At 12 months a child should be babbling, gesturing and starting to say a few words. They should be able to copy sounds and noises you make. In terms of understanding, they should be able to respond to their name, recognise greetings and acknowledge familiar people.

At 18 months the number of single words a child can say should have increased with these spoken words becoming easier to understand by family members and friends. They will understand simple instructions and point to both familiar objects and pictures in books.

At 2 years a child will have more than 50 words that they can say clearly and be using these words in two-word phrases eg. “Bye Mummy”. They can follow two-part instructions and respond appropriately to “what” and “where” questions.

At 3 years a child should be speaking using 4-5 word sentences. They should be asking questions and be able to talk about something that has happened in the past. They should be able to follow complex instructions, recognise colours and understand concepts such as ‘same’ and ‘different’.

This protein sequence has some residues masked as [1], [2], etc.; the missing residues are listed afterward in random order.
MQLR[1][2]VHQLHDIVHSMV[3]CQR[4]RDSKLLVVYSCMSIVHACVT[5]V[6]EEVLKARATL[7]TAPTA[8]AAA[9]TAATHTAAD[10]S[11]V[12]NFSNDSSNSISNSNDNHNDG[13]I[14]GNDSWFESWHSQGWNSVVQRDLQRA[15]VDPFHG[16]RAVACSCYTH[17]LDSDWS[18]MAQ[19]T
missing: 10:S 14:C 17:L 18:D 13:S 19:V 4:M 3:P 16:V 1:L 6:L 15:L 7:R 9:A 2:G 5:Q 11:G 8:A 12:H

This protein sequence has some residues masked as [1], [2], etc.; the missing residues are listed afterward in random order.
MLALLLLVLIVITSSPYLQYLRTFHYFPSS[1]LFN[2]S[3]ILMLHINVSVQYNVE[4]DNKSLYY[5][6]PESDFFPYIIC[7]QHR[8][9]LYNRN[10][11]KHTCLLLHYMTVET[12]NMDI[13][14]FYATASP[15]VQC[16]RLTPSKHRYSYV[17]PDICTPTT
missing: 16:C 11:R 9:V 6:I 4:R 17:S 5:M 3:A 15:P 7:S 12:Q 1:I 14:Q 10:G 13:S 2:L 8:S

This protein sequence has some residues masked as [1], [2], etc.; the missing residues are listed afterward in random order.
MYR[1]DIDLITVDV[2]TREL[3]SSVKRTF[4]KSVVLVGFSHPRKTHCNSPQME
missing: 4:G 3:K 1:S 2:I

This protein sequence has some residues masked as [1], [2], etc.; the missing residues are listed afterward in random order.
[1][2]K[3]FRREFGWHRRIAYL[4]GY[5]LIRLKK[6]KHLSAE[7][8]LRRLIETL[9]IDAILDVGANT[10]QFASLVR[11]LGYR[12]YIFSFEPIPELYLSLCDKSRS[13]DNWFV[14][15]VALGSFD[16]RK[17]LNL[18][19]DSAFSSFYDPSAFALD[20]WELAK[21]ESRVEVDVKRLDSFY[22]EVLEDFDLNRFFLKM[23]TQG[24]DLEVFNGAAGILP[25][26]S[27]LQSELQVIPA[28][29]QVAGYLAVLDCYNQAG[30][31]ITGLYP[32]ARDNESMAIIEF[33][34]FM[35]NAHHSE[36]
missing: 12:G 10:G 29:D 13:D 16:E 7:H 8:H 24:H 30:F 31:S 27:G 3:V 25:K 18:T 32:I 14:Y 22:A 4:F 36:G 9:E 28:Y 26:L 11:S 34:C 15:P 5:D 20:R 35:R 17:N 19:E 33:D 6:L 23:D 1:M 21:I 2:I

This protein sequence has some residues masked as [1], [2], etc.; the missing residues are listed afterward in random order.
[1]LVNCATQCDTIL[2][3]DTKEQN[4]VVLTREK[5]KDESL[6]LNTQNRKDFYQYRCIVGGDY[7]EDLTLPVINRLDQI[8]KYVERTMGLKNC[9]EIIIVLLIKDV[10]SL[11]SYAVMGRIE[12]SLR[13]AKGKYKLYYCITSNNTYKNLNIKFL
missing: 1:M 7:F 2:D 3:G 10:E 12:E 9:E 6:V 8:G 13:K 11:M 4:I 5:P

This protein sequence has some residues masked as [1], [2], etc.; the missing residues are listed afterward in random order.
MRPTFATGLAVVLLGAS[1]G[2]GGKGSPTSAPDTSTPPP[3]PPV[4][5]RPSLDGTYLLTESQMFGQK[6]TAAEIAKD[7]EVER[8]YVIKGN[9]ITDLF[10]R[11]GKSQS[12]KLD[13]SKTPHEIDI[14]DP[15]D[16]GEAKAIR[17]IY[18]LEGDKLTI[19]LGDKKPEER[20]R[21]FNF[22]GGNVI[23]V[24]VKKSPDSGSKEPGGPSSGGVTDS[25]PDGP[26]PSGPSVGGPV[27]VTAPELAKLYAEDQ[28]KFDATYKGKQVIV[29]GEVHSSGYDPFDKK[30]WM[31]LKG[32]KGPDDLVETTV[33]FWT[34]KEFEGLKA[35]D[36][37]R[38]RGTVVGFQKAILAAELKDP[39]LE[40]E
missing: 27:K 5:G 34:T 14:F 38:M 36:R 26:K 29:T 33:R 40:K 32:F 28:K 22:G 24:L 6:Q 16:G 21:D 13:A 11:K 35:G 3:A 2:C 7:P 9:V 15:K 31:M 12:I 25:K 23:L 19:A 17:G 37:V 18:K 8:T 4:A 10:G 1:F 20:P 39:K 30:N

At 4 years a child should be able to make longer sentences describing events, asking lots of questions and able to count. They should be able to answer questions and understand “why” questions.

At 5 years a child should use full sentence constructions, take turns in conversations appropriately and use most of their speech sounds correct. They can follow three-part instructions, understand time-related words eg. before and after, be thinking about the meaning of words and be able to recognise most letters and numbers.

Do I need to go to the doctor before taking my child to a speech therapist?

You don’t need a referral from a Doctor to make an initial speech pathology appointment.